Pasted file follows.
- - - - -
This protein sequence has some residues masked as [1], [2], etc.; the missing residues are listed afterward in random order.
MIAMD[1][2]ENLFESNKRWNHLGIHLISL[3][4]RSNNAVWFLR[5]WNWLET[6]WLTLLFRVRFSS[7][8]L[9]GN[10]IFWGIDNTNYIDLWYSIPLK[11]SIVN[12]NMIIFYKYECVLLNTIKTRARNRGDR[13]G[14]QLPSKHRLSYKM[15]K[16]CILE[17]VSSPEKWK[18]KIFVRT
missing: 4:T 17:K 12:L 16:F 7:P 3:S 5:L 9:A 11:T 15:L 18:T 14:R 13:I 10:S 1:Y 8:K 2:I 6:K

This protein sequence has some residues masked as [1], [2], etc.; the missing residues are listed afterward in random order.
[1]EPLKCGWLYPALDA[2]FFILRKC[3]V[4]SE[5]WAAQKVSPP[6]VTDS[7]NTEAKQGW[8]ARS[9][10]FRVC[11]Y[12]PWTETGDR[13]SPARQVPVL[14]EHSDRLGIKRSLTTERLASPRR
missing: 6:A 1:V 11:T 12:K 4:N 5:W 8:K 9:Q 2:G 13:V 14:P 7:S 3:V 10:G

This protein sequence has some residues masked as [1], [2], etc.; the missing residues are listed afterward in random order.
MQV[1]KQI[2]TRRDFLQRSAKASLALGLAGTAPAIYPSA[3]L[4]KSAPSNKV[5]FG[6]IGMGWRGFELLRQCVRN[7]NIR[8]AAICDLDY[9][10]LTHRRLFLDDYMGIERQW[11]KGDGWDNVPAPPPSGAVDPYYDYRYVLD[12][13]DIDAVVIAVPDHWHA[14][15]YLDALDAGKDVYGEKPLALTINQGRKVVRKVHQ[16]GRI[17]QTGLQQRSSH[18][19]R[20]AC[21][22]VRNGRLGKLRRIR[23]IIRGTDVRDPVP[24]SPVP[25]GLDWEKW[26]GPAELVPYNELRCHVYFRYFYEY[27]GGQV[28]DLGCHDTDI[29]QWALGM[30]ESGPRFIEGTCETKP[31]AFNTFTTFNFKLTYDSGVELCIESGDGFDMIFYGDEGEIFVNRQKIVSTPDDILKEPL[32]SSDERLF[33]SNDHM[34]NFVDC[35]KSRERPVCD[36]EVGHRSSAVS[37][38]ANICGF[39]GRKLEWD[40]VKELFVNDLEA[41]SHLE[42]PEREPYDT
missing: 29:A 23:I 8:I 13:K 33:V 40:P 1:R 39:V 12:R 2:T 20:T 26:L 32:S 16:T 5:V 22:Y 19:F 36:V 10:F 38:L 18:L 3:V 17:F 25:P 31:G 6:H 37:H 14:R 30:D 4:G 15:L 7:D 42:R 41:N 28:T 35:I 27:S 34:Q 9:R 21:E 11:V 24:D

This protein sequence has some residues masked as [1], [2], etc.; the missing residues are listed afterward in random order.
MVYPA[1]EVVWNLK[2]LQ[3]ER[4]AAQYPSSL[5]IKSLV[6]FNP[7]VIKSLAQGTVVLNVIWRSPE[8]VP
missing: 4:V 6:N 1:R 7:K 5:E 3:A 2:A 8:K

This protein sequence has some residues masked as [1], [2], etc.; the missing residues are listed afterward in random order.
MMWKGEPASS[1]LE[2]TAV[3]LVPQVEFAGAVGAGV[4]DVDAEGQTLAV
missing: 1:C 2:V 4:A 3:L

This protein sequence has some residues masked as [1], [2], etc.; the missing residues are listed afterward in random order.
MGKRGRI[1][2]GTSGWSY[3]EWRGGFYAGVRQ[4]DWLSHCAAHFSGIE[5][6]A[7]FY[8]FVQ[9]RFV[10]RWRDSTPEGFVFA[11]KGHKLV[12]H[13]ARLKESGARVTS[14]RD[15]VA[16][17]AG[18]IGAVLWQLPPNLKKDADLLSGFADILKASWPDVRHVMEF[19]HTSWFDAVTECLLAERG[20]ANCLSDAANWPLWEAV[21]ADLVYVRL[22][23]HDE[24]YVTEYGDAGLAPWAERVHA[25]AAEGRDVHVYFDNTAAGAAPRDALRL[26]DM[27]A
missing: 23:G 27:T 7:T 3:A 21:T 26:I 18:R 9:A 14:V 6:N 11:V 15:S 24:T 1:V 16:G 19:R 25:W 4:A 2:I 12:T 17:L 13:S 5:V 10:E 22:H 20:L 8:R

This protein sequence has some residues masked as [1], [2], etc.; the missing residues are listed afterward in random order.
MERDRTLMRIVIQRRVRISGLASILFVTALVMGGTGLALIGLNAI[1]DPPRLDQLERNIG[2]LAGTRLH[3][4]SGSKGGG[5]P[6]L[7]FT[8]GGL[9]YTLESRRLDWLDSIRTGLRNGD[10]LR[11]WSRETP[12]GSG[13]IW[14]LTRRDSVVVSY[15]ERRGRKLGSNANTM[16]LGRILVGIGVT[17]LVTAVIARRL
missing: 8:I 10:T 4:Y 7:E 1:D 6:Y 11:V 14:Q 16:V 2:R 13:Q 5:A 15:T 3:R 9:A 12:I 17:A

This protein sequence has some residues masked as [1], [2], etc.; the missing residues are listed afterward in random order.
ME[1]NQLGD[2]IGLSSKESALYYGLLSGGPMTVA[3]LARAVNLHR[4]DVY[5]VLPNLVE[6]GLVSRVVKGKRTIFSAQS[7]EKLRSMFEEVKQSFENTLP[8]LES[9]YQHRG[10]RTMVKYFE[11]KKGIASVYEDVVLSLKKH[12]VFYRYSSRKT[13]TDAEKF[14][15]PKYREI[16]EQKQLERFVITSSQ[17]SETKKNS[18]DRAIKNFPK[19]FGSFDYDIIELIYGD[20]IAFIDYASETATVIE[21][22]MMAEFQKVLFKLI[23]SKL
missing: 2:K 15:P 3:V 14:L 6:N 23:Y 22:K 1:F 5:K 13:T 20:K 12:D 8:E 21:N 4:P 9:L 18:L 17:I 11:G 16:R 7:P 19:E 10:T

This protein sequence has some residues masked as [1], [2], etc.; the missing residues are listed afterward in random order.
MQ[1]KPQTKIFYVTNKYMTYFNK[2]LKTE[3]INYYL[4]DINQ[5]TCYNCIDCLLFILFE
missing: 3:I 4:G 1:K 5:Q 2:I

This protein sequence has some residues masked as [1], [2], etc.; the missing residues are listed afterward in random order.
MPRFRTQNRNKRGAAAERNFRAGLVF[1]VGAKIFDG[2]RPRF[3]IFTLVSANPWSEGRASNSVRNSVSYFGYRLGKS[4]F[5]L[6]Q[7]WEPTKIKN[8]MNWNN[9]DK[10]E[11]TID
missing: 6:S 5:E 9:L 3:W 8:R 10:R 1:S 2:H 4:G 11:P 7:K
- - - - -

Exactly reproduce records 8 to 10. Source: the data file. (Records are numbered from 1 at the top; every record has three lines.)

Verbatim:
This protein sequence has some residues masked as [1], [2], etc.; the missing residues are listed afterward in random order.
ME[1]NQLGD[2]IGLSSKESALYYGLLSGGPMTVA[3]LARAVNLHR[4]DVY[5]VLPNLVE[6]GLVSRVVKGKRTIFSAQS[7]EKLRSMFEEVKQSFENTLP[8]LES[9]YQHRG[10]RTMVKYFE[11]KKGIASVYEDVVLSLKKH[12]VFYRYSSRKT[13]TDAEKF[14][15]PKYREI[16]EQKQLERFVITSSQ[17]SETKKNS[18]DRAIKNFPK[19]FGSFDYDIIELIYGD[20]IAFIDYASETATVIE[21][22]MMAEFQKVLFKLI[23]SKL
missing: 2:K 15:P 3:V 14:L 6:N 23:Y 22:K 1:F 5:K 13:T 20:K 12:D 8:E 21:N 4:P 9:L 18:L 17:I 11:G 16:R 7:P 19:E 10:T

This protein sequence has some residues masked as [1], [2], etc.; the missing residues are listed afterward in random order.
MQ[1]KPQTKIFYVTNKYMTYFNK[2]LKTE[3]INYYL[4]DINQ[5]TCYNCIDCLLFILFE
missing: 3:I 4:G 1:K 5:Q 2:I

This protein sequence has some residues masked as [1], [2], etc.; the missing residues are listed afterward in random order.
MPRFRTQNRNKRGAAAERNFRAGLVF[1]VGAKIFDG[2]RPRF[3]IFTLVSANPWSEGRASNSVRNSVSYFGYRLGKS[4]F[5]L[6]Q[7]WEPTKIKN[8]MNWNN[9]DK[10]E[11]TID
missing: 6:S 5:E 9:L 3:W 8:R 10:R 1:S 2:H 4:G 11:P 7:K